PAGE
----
I have no expertise to offer, but from a quick rummage around online I don't think there is any significant difference in efficacy between a bar of soap and squirt of liquid 'hand-wash' from a plastic dispenser.

 Rob Parsons 16 May 2020
In reply to Rog Wilko:

> It came as a surprise to me that the best way to sanitise your hands against the virus is to use soap and water.

Regarding the virus: the advice makes sense, because the outer layer of the virus is made up of fats. So soap and water breaks the thing up.

 profitofdoom 16 May 2020
In reply to Rog Wilko:

> It came as a surprise to me that the best way to sanitise your hands against the virus is to use soap and water........

I remember hearing many years ago that one popular doctor's aphorism is "a pound of soap is worth a pound of medicine"

I don't know myself of course (and I'm not a doctor), but I always remember that saying

In reply to Rog Wilko:

A doctor who specialises in this told me soap and water which is as warm as you can handle for upto a minute, with alcohol gel after as the icing on the cake, will kill or remove just about anything. Short nails and no jewellery help too, but this shouldn't matter as far as your eyes go.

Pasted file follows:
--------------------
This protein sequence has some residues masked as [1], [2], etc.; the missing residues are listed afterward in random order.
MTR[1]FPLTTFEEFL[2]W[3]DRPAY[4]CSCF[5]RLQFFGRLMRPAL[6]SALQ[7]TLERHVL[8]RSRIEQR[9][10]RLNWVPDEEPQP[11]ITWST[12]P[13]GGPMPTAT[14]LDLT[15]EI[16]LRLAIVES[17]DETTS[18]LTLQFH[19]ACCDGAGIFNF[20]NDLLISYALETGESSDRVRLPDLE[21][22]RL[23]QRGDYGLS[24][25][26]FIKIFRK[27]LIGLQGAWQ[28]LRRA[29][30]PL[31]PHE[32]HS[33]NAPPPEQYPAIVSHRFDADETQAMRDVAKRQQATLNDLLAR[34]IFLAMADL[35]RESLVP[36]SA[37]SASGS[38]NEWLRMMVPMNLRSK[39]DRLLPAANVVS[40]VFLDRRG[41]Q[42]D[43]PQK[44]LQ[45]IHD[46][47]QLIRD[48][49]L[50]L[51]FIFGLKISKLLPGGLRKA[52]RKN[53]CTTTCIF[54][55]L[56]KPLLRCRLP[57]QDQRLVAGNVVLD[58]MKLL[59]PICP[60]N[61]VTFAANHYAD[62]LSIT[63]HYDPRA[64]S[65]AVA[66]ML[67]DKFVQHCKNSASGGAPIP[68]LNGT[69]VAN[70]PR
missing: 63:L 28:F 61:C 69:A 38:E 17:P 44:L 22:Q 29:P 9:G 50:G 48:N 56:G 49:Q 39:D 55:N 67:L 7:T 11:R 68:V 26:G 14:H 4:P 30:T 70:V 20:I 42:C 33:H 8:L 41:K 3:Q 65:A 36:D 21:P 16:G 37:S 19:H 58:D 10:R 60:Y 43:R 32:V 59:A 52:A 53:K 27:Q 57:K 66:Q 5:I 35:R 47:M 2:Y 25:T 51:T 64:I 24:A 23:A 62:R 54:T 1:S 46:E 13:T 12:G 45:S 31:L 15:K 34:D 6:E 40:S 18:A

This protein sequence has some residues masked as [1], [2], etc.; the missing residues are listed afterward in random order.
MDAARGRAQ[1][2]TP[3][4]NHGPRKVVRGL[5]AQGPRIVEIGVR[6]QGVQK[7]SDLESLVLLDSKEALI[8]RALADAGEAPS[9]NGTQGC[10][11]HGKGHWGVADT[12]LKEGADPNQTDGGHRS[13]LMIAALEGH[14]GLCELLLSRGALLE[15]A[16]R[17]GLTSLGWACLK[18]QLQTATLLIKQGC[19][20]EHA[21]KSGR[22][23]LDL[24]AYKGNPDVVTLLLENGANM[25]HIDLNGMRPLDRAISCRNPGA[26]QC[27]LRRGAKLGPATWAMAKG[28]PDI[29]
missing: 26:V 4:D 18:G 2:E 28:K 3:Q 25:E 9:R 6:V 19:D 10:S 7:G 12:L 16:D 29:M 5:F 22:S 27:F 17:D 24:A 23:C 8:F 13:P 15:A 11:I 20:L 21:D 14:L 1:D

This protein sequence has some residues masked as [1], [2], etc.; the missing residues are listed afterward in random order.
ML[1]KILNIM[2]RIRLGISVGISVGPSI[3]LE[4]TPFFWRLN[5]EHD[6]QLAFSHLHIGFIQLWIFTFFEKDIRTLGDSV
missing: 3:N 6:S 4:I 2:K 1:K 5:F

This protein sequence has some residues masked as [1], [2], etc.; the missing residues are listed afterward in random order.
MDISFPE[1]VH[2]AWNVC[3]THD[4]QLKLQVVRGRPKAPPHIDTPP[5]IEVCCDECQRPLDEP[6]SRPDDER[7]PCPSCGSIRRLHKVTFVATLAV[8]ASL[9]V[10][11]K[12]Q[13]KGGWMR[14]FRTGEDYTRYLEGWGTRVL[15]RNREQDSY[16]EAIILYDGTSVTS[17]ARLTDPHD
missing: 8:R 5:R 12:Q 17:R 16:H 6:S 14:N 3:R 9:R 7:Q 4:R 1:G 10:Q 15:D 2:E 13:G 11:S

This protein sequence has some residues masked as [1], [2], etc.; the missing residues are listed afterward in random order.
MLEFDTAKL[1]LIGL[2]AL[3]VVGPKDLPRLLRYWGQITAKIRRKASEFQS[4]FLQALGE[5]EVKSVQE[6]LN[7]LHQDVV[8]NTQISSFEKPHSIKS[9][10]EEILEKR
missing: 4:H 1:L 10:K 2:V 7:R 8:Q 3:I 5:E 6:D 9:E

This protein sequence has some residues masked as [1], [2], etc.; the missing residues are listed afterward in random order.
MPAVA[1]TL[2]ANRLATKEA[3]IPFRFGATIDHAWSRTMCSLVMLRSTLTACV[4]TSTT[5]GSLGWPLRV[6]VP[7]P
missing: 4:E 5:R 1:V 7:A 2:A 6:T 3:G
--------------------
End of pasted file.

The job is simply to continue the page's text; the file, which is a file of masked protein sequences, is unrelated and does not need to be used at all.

Tringa 16 May 2020
In reply to summo:

This could be rubbish but I think the major effect of washing with soap and water is that our skin, no matter how dry it feels, has natural oil which bacteria and viruses adhere to. The soap breaks down the grease and the resulting mixture of soap/grease and bacteria/viruses is rinsed away.

Dave

 marsbar 16 May 2020
In reply to Rog Wilko:

Soap or detergent kills a lot of things.  Physical scrubbing and rinsing seems to be the way to get the rest.  I’m not sure about eye infection, maybe an optician will be along soon, I know we have a couple.  

This is interesting and has pictures (I’m a picture person) 

https://www.nytimes.com/2020/03/13/health/soap-coronavirus-handwashing-germs.html

 marsbar 16 May 2020
In reply to Rog Wilko:

I bought some of this the other day from the “world food” bit of Tesco and it seems to work well.  I have sensitive skin and it hasn’t caused me any issues, but it appears to have quite a few bacteria killing ingredients.  https://www.tesco.com/groceries/en-GB/products/289735673

 Graeme G 16 May 2020
In reply to Rog Wilko: